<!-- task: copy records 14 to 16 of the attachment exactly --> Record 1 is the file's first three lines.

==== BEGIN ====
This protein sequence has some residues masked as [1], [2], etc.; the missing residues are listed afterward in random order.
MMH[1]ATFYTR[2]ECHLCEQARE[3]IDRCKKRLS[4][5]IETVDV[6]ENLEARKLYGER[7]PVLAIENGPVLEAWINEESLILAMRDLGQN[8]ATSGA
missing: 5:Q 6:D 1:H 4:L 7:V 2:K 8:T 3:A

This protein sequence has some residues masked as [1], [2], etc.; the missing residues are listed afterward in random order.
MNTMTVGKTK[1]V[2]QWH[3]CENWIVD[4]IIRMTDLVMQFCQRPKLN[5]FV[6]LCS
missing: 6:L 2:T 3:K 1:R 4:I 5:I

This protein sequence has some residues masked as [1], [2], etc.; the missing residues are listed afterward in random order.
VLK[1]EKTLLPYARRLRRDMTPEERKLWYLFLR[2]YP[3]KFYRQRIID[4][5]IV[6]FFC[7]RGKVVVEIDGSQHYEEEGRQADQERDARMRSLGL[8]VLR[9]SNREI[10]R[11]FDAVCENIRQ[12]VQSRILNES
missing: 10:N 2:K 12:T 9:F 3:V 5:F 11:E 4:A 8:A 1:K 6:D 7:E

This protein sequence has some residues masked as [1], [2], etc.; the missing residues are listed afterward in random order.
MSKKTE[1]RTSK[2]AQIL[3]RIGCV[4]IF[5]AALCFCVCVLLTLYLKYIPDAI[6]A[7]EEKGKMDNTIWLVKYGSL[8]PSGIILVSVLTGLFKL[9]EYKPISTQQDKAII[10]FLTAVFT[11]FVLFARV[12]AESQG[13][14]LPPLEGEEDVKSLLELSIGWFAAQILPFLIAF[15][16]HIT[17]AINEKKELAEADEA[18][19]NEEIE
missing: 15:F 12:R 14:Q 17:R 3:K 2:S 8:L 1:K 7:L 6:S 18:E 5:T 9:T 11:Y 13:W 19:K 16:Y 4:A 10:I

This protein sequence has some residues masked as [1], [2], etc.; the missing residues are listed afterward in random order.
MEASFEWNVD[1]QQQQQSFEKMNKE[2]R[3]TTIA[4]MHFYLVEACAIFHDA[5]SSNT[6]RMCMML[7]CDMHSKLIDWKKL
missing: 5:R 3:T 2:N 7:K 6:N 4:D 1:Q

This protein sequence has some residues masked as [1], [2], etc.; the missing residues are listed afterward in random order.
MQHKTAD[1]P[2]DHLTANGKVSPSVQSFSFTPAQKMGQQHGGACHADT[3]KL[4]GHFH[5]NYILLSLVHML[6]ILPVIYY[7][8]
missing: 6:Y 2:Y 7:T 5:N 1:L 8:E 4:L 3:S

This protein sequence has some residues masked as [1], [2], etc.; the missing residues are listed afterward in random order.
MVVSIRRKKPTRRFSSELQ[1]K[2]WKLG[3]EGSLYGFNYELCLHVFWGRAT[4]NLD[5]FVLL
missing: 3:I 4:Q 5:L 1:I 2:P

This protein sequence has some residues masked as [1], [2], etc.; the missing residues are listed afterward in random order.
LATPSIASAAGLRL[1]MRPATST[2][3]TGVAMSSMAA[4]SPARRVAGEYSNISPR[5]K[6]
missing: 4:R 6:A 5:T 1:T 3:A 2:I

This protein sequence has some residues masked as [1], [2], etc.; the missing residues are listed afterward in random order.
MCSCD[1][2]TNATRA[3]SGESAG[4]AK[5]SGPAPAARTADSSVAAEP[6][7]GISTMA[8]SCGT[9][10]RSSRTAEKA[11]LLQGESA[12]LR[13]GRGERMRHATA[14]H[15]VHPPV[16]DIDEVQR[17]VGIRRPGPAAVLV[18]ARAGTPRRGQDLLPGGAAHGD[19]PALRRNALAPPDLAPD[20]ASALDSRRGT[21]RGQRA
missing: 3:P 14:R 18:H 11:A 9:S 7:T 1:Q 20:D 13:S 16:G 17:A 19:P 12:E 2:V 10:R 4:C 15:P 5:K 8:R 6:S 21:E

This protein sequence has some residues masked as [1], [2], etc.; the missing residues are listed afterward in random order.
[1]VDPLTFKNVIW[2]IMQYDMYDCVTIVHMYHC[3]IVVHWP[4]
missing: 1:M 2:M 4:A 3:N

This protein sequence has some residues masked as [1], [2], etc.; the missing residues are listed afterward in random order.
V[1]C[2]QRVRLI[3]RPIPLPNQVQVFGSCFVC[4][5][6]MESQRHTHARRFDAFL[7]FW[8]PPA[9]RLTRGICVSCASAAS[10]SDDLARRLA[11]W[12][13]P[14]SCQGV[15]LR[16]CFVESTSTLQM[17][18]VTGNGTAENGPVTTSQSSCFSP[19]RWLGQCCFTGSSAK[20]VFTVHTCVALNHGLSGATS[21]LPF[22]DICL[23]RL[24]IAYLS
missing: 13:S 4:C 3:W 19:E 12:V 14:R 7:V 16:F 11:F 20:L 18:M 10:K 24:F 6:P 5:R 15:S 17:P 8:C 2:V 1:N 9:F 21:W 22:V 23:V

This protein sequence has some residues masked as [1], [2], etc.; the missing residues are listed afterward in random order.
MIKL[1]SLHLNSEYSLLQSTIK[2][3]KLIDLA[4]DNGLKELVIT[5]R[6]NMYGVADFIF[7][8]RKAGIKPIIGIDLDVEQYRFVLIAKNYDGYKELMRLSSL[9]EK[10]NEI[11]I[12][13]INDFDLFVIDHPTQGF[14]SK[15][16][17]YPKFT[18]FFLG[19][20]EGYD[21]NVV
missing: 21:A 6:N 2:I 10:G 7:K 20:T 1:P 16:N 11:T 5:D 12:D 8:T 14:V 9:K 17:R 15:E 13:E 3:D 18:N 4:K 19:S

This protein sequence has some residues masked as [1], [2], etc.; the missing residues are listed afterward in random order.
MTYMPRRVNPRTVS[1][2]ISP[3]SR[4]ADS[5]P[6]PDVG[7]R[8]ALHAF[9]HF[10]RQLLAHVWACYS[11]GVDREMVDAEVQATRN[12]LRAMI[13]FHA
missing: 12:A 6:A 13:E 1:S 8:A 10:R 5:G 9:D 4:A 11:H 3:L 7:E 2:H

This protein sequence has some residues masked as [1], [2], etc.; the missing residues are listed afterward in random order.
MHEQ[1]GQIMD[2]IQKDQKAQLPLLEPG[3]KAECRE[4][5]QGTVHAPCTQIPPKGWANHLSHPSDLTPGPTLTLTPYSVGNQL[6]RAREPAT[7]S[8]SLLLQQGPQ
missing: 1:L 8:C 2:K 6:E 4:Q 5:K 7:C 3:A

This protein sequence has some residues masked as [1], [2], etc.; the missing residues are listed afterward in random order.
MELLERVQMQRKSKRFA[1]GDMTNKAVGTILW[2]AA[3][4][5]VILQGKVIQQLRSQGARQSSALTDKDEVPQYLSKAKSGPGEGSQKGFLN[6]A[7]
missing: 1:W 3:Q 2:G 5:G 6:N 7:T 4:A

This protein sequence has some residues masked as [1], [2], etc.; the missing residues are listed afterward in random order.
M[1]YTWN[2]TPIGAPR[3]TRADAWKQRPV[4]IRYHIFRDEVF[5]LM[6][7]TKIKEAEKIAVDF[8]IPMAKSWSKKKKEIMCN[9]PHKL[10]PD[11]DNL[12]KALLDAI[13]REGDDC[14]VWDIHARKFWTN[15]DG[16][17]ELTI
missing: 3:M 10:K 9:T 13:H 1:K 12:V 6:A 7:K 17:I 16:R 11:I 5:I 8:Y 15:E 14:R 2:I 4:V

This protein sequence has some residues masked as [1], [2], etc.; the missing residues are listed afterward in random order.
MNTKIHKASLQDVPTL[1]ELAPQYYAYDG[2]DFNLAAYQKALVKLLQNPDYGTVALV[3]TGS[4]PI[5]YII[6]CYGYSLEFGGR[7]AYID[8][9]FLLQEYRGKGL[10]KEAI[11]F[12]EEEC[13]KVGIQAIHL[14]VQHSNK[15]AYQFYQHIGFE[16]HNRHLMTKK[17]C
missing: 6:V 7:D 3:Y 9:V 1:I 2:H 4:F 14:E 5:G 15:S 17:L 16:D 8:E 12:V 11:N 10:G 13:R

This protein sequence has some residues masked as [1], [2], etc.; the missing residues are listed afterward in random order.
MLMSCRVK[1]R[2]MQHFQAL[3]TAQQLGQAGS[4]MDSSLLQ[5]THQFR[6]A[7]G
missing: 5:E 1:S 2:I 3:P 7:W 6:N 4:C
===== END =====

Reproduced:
This protein sequence has some residues masked as [1], [2], etc.; the missing residues are listed afterward in random order.
MHEQ[1]GQIMD[2]IQKDQKAQLPLLEPG[3]KAECRE[4][5]QGTVHAPCTQIPPKGWANHLSHPSDLTPGPTLTLTPYSVGNQL[6]RAREPAT[7]S[8]SLLLQQGPQ
missing: 1:L 8:C 2:K 6:E 4:Q 5:K 7:C 3:A

This protein sequence has some residues masked as [1], [2], etc.; the missing residues are listed afterward in random order.
MELLERVQMQRKSKRFA[1]GDMTNKAVGTILW[2]AA[3][4][5]VILQGKVIQQLRSQGARQSSALTDKDEVPQYLSKAKSGPGEGSQKGFLN[6]A[7]
missing: 1:W 3:Q 2:G 5:G 6:N 7:T 4:A

This protein sequence has some residues masked as [1], [2], etc.; the missing residues are listed afterward in random order.
M[1]YTWN[2]TPIGAPR[3]TRADAWKQRPV[4]IRYHIFRDEVF[5]LM[6][7]TKIKEAEKIAVDF[8]IPMAKSWSKKKKEIMCN[9]PHKL[10]PD[11]DNL[12]KALLDAI[13]REGDDC[14]VWDIHARKFWTN[15]DG[16][17]ELTI
missing: 3:M 10:K 9:T 13:H 1:K 12:V 6:A 7:K 17:I 16:R 11:I 5:I 8:Y 15:E 14:R 2:I 4:V